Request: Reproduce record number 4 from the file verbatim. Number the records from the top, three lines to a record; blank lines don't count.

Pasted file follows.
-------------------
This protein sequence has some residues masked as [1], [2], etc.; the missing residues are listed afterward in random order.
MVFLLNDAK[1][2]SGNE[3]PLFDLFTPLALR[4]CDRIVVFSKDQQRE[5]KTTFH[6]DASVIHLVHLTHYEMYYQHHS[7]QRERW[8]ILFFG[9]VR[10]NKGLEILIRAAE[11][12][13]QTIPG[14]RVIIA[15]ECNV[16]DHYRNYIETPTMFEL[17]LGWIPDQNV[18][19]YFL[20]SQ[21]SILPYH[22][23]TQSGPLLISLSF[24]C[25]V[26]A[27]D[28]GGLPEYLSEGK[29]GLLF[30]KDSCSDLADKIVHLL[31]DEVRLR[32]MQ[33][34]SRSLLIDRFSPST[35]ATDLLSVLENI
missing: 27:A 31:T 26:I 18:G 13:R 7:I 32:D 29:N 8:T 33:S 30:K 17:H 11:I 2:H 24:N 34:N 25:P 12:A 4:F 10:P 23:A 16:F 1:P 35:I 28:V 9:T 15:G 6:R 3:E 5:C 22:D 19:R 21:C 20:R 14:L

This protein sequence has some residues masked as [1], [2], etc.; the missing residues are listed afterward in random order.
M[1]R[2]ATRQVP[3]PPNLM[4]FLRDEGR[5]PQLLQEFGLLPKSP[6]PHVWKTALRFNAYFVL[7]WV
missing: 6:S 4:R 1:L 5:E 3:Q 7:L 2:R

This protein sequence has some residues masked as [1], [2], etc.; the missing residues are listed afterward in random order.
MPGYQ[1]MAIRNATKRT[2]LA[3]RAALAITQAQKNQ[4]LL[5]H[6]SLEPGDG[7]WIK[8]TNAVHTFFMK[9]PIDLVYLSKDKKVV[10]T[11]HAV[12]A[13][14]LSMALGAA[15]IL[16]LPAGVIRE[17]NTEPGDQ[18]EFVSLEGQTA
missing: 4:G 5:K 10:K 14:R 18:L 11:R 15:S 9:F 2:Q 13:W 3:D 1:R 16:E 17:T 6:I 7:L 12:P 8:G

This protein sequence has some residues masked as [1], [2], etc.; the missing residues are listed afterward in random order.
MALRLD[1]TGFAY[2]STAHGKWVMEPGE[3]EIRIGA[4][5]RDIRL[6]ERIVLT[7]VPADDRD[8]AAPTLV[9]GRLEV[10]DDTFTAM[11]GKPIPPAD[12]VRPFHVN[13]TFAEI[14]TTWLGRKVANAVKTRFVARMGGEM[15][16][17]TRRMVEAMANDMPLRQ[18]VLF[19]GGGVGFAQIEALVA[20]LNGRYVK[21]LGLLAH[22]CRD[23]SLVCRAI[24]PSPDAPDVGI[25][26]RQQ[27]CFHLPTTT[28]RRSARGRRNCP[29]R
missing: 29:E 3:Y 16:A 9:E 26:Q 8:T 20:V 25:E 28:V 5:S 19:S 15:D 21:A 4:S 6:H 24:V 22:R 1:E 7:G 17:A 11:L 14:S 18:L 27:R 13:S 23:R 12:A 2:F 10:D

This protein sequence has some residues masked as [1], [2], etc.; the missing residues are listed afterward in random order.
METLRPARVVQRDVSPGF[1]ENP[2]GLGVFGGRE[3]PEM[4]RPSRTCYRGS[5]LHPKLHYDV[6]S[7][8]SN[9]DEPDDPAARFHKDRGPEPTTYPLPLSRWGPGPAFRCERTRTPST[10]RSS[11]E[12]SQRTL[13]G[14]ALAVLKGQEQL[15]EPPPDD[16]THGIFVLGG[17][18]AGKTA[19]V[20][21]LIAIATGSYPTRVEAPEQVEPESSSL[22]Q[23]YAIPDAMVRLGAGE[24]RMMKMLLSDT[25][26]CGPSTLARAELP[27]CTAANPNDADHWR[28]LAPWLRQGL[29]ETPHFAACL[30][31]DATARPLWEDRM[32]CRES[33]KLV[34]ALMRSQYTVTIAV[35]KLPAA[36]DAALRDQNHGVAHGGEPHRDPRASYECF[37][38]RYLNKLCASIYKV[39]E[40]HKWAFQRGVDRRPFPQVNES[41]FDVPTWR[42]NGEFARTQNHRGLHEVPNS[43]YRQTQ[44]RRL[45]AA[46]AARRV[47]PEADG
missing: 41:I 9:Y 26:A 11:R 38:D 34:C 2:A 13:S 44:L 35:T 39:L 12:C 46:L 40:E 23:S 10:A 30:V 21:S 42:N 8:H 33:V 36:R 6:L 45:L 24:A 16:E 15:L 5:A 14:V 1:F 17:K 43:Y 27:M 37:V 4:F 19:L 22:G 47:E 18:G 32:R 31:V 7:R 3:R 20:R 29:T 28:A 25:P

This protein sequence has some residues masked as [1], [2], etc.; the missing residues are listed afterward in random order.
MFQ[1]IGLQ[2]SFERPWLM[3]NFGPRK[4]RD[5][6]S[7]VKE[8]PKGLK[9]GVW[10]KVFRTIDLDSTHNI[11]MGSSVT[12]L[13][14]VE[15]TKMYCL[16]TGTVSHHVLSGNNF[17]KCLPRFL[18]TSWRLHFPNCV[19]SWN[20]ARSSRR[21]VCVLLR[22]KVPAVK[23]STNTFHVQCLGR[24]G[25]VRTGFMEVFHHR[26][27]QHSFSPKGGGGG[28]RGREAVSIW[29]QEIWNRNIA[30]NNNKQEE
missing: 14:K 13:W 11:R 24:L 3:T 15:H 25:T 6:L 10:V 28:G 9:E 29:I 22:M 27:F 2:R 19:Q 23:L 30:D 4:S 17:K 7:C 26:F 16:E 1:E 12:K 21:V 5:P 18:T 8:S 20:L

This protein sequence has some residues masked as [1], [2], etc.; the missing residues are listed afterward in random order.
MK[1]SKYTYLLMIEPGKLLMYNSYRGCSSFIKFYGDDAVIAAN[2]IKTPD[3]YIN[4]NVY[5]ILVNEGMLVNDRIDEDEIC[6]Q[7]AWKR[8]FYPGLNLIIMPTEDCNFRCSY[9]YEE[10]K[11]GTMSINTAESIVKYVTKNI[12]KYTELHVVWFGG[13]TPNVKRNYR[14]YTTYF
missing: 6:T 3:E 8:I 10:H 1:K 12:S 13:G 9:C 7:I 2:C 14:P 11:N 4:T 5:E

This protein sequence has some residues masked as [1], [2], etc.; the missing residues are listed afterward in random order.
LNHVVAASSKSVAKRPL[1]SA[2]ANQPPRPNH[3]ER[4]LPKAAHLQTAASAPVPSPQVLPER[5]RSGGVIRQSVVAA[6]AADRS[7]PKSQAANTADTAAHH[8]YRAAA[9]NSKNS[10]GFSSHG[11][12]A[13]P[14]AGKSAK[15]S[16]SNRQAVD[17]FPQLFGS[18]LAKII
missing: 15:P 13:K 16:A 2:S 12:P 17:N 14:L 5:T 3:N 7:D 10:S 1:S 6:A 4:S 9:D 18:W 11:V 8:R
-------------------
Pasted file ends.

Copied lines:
This protein sequence has some residues masked as [1], [2], etc.; the missing residues are listed afterward in random order.
MALRLD[1]TGFAY[2]STAHGKWVMEPGE[3]EIRIGA[4][5]RDIRL[6]ERIVLT[7]VPADDRD[8]AAPTLV[9]GRLEV[10]DDTFTAM[11]GKPIPPAD[12]VRPFHVN[13]TFAEI[14]TTWLGRKVANAVKTRFVARMGGEM[15][16][17]TRRMVEAMANDMPLRQ[18]VLF[19]GGGVGFAQIEALVA[20]LNGRYVK[21]LGLLAH[22]CRD[23]SLVCRAI[24]PSPDAPDVGI[25][26]RQQ[27]CFHLPTTT[28]RRSARGRRNCP[29]R
missing: 29:E 3:Y 16:A 9:E 26:Q 8:T 20:V 25:E 28:V 5:S 19:S 15:D 21:A 4:S 6:H 24:V 22:R 1:E 7:G 17:A 11:L 14:S 18:L 27:R 13:S 23:R 12:A 2:F 10:D